was no reaction to these threats from either the police or any other local
When IWPR approached a local newspaper
to work on this story, the editor said it would be impossible as the journalist
would probably be killed.
Finally let me give you an example from
Macedonia. Zoran Bozinovski, a Macedonian journalist, was beaten up a few years
ago after investigating organised crime links. His attackers belonged to a
special police unit. He recognised them and one was sentenced to 20 months in
But Bozinovski believes government
officials ordered the attack, and that it was directly to do with his work as a
After the UN mission in Macedonia, the
ICG, NATO and other international organisations sent letters of protest to the
Macedonian authorities, the association of journalists organised a demo of
several hundred journalists in front of the interior ministry. "We are here, now
you can beat us as well!" ran their slogan.
Recently, Bozinovski was again
threatened, and even told that his daughters would be raped, after writing
articles about a man whom he said was controlling Macedonia's
cigarette-smuggling business. Bozinovski says that since he started to
investigate the smuggling network, he has been offered 100,000 euro to back
down. And when he declined, more threats followed.
As these examples from a number of
countries show, none of the structures which in a legal state should protect
citizens from this kind of harassment appear to be functioning.
What are the possible solutions? Long
term economic growth will of course stimulate beneficial change. Newspapers will
never be better than the society around them, and while big money remains
overwhelmingly in the hands of shady oligarchs, it is unrealistic to expect the
media to resist their pressure.
European integration may also help, as
the integration process will force governments in the region to act rather than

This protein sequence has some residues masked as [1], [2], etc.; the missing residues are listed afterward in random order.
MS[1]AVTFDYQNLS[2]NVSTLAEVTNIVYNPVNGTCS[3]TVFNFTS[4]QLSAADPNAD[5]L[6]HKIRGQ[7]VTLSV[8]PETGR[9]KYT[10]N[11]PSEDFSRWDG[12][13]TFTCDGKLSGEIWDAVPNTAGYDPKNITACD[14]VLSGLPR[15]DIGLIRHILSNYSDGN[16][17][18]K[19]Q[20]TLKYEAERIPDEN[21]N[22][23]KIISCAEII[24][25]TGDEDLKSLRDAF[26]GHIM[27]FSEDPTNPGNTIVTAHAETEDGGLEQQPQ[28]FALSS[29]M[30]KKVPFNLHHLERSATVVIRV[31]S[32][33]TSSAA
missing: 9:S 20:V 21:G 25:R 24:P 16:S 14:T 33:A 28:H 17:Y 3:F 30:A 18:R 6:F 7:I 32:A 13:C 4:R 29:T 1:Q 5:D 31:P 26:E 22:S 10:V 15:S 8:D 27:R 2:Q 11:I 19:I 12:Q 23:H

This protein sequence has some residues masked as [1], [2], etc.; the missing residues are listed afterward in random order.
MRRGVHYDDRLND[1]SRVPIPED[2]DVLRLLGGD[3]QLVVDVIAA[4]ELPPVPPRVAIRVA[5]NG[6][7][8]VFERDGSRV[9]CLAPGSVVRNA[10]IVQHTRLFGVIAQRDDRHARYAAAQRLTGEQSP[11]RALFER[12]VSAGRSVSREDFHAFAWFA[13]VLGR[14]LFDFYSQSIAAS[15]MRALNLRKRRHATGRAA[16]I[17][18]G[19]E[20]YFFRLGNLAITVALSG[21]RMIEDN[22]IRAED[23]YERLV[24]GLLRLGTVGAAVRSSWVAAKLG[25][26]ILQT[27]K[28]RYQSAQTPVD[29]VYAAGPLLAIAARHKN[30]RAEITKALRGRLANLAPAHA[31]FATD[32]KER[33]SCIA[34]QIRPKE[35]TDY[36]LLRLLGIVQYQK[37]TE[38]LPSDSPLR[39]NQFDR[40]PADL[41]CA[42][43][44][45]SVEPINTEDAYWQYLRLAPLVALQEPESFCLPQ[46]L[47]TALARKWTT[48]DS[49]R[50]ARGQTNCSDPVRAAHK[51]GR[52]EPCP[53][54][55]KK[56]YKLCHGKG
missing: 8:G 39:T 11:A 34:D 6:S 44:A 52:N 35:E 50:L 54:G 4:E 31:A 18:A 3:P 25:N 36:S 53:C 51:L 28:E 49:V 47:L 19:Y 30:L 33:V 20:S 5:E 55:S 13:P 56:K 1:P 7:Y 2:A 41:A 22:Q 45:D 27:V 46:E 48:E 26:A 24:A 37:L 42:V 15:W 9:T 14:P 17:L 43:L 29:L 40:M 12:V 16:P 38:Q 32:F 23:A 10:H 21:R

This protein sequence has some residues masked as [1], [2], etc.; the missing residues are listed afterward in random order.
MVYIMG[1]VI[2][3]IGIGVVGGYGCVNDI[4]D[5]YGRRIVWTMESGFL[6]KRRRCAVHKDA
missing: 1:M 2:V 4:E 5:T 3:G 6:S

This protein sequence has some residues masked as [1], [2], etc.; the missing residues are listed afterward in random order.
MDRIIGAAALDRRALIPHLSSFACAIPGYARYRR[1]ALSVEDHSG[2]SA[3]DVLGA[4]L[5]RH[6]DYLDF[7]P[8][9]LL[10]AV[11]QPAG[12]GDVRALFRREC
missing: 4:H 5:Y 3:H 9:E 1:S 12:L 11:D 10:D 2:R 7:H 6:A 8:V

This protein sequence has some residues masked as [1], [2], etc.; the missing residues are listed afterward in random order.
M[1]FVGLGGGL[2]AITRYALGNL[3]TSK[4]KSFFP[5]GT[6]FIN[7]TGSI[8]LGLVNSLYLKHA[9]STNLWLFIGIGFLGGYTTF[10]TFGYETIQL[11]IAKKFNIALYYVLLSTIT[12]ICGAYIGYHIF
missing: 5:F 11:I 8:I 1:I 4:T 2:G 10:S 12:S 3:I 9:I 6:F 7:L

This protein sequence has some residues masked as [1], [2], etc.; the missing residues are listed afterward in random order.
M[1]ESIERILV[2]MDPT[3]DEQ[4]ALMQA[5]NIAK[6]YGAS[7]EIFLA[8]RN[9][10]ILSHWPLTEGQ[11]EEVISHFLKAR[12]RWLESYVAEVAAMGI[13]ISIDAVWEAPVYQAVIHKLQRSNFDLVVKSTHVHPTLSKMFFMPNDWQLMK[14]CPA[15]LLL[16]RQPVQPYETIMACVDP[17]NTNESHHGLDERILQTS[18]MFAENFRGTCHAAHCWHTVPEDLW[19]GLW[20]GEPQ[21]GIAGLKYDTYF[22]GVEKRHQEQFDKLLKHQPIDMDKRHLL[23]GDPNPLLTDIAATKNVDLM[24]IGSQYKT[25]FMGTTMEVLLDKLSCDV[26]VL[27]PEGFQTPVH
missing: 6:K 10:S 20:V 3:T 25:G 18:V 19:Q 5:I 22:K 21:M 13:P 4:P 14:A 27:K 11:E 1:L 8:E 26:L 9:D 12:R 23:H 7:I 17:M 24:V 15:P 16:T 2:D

talk about substantive reform of their judiciary and the police.
In many western countries, public
information acts oblige companies to disclose their dealings, their profits and
losses and their management structure. There is nothing comparable in our
region, which makes it almost impossible for journalists to investigate anyone's
finances, let alone find out if they operate legally. We need reform of this
Similarly, there is no transparency in
our countries when it comes to political party or campaign finances. So it
should not surprise us that many mafia men at present enjoy support from within
Publicising information about threats to
reporters and demanding help from the international community and western press
associations will also improve matters and deter people from pressuring the
media in such a naked way.
This is not yet happening widely. The
various associations of journalists in our region tend only to react when
individuals that have been threatened approach them first. But most do no such
thing. In the majority of cases, the issue of threats, bribes or warnings, is
just pushed under the carpet and forgotten. As a consequence, editors and
journalists in many cases apply a kind of self-censorship when it comes to
writing about shady money.
Moreover, none of these changes will
occur unless there is a profound change of heart throughout the region. Until
people stop looking up to local mafia dons, oligarchs and war lords, until they
recognise the connection between corruption and their own dire economic
circumstances, simple legal reforms would never be enough.
Dragana Nikolic-Solomon is IWPR's
country director for Serbia and Montenegro.
source: IWPR Balkan Crisis Report No.
published by: Daniela Mathis firstname.lastname@example.org
date of release on this site 18/03/04